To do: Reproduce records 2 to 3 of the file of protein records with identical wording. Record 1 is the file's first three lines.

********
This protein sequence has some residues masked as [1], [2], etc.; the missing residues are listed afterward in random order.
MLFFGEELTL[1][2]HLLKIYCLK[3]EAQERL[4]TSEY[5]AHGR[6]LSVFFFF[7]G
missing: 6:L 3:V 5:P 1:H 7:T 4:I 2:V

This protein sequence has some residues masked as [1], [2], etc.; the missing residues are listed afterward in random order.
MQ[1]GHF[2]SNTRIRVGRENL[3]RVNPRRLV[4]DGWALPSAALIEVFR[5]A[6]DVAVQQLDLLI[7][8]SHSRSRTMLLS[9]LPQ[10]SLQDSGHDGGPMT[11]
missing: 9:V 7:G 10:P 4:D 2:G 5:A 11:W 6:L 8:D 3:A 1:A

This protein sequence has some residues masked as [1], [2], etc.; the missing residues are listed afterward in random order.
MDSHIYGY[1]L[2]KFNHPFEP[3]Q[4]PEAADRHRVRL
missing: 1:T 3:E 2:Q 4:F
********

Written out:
This protein sequence has some residues masked as [1], [2], etc.; the missing residues are listed afterward in random order.
MQ[1]GHF[2]SNTRIRVGRENL[3]RVNPRRLV[4]DGWALPSAALIEVFR[5]A[6]DVAVQQLDLLI[7][8]SHSRSRTMLLS[9]LPQ[10]SLQDSGHDGGPMT[11]
missing: 9:V 7:G 10:P 4:D 2:G 5:A 11:W 6:L 8:D 3:A 1:A

This protein sequence has some residues masked as [1], [2], etc.; the missing residues are listed afterward in random order.
MDSHIYGY[1]L[2]KFNHPFEP[3]Q[4]PEAADRHRVRL
missing: 1:T 3:E 2:Q 4:F